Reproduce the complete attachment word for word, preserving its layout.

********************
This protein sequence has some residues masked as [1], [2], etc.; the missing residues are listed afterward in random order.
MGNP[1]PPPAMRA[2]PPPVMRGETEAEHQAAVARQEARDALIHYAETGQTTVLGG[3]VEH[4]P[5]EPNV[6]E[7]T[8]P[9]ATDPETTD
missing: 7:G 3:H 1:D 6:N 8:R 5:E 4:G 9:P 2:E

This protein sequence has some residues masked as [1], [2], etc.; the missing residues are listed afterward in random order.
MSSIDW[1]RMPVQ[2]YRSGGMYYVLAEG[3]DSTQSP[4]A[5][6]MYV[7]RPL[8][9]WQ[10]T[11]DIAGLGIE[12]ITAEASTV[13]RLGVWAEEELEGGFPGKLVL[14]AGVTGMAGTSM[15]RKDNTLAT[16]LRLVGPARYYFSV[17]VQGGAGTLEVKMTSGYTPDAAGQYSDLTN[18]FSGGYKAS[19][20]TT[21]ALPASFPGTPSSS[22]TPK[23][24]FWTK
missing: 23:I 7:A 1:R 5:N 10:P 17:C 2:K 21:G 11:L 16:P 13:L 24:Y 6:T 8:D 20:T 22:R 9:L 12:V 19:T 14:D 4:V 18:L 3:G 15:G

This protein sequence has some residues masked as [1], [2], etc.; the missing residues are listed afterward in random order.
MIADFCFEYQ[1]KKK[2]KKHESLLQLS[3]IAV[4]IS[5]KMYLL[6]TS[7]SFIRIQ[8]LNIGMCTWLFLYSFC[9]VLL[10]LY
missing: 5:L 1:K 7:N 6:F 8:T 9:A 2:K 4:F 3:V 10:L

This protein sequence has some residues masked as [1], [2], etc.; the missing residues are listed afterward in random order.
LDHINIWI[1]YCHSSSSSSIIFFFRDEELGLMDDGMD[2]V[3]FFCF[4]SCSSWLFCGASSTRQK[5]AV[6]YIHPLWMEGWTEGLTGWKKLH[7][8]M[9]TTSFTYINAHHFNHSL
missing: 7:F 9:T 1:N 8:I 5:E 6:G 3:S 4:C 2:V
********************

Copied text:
This protein sequence has some residues masked as [1], [2], etc.; the missing residues are listed afterward in random order.
MGNP[1]PPPAMRA[2]PPPVMRGETEAEHQAAVARQEARDALIHYAETGQTTVLGG[3]VEH[4]P[5]EPNV[6]E[7]T[8]P[9]ATDPETTD
missing: 7:G 3:H 1:D 6:N 8:R 5:E 4:G 9:P 2:E

This protein sequence has some residues masked as [1], [2], etc.; the missing residues are listed afterward in random order.
MSSIDW[1]RMPVQ[2]YRSGGMYYVLAEG[3]DSTQSP[4]A[5][6]MYV[7]RPL[8][9]WQ[10]T[11]DIAGLGIE[12]ITAEASTV[13]RLGVWAEEELEGGFPGKLVL[14]AGVTGMAGTSM[15]RKDNTLAT[16]LRLVGPARYYFSV[17]VQGGAGTLEVKMTSGYTPDAAGQYSDLTN[18]FSGGYKAS[19][20]TT[21]ALPASFPGTPSSS[22]TPK[23][24]FWTK
missing: 23:I 7:A 1:R 5:N 10:P 17:C 2:K 21:G 11:L 16:P 13:L 24:Y 6:T 8:D 20:T 22:R 9:L 12:V 19:T 14:D 4:V 18:L 3:G 15:G

This protein sequence has some residues masked as [1], [2], etc.; the missing residues are listed afterward in random order.
MIADFCFEYQ[1]KKK[2]KKHESLLQLS[3]IAV[4]IS[5]KMYLL[6]TS[7]SFIRIQ[8]LNIGMCTWLFLYSFC[9]VLL[10]LY
missing: 5:L 1:K 7:N 6:F 8:T 9:A 2:K 4:F 3:V 10:L

This protein sequence has some residues masked as [1], [2], etc.; the missing residues are listed afterward in random order.
LDHINIWI[1]YCHSSSSSSIIFFFRDEELGLMDDGMD[2]V[3]FFCF[4]SCSSWLFCGASSTRQK[5]AV[6]YIHPLWMEGWTEGLTGWKKLH[7][8]M[9]TTSFTYINAHHFNHSL
missing: 7:F 9:T 1:N 8:I 5:E 6:G 3:S 4:C 2:V